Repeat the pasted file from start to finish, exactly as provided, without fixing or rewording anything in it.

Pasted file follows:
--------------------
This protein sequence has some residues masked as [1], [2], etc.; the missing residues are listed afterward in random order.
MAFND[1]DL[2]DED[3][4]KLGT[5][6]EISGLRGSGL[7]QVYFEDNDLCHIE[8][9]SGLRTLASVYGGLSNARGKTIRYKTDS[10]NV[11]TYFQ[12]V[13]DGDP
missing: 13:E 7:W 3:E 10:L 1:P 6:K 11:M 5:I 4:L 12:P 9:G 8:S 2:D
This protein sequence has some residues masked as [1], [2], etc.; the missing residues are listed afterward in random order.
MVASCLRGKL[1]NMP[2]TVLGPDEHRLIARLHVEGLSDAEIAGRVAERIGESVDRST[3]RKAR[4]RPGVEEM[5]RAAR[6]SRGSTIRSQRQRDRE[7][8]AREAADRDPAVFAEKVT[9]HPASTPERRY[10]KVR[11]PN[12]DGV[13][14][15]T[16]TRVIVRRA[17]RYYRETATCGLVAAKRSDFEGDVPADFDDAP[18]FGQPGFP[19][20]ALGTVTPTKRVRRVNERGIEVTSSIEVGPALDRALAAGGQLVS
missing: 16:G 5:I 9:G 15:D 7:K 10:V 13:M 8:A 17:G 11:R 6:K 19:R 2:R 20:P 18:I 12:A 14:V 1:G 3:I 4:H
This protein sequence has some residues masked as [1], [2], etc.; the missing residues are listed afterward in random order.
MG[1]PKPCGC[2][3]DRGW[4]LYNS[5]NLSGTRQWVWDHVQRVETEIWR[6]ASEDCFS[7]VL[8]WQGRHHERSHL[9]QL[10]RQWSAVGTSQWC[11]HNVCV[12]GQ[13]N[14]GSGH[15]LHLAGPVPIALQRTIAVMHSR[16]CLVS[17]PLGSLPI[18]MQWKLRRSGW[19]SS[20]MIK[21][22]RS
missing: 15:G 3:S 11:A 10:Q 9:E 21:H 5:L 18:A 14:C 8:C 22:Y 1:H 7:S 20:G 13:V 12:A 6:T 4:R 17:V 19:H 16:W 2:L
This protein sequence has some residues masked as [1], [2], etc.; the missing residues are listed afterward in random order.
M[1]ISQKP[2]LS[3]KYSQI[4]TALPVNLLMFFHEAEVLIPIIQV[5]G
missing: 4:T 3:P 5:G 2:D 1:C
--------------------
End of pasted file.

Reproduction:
This protein sequence has some residues masked as [1], [2], etc.; the missing residues are listed afterward in random order.
MAFND[1]DL[2]DED[3][4]KLGT[5][6]EISGLRGSGL[7]QVYFEDNDLCHIE[8][9]SGLRTLASVYGGLSNARGKTIRYKTDS[10]NV[11]TYFQ[12]V[13]DGDP
missing: 13:E 7:W 3:E 10:L 1:P 6:K 11:M 5:I 4:L 12:P 9:G 8:S 2:D
This protein sequence has some residues masked as [1], [2], etc.; the missing residues are listed afterward in random order.
MVASCLRGKL[1]NMP[2]TVLGPDEHRLIARLHVEGLSDAEIAGRVAERIGESVDRST[3]RKAR[4]RPGVEEM[5]RAAR[6]SRGSTIRSQRQRDRE[7][8]AREAADRDPAVFAEKVT[9]HPASTPERRY[10]KVR[11]PN[12]DGV[13][14][15]T[16]TRVIVRRA[17]RYYRETATCGLVAAKRSDFEGDVPADFDDAP[18]FGQPGFP[19][20]ALGTVTPTKRVRRVNERGIEVTSSIEVGPALDRALAAGGQLVS
missing: 16:G 5:I 9:G 15:D 7:K 10:V 13:M 8:A 17:G 11:R 6:K 19:R 2:R 20:P 18:I 12:A 14:V 1:G 3:I 4:H
This protein sequence has some residues masked as [1], [2], etc.; the missing residues are listed afterward in random order.
MG[1]PKPCGC[2][3]DRGW[4]LYNS[5]NLSGTRQWVWDHVQRVETEIWR[6]ASEDCFS[7]VL[8]WQGRHHERSHL[9]QL[10]RQWSAVGTSQWC[11]HNVCV[12]GQ[13]N[14]GSGH[15]LHLAGPVPIALQRTIAVMHSR[16]CLVS[17]PLGSLPI[18]MQWKLRRSGW[19]SS[20]MIK[21][22]RS
missing: 15:G 3:S 11:A 10:Q 9:E 21:H 5:L 18:A 14:C 8:C 22:Y 1:H 7:S 20:G 13:V 12:A 6:T 4:R 17:V 19:H 16:W 2:L
This protein sequence has some residues masked as [1], [2], etc.; the missing residues are listed afterward in random order.
M[1]ISQKP[2]LS[3]KYSQI[4]TALPVNLLMFFHEAEVLIPIIQV[5]G
missing: 4:T 3:P 5:G 2:D 1:C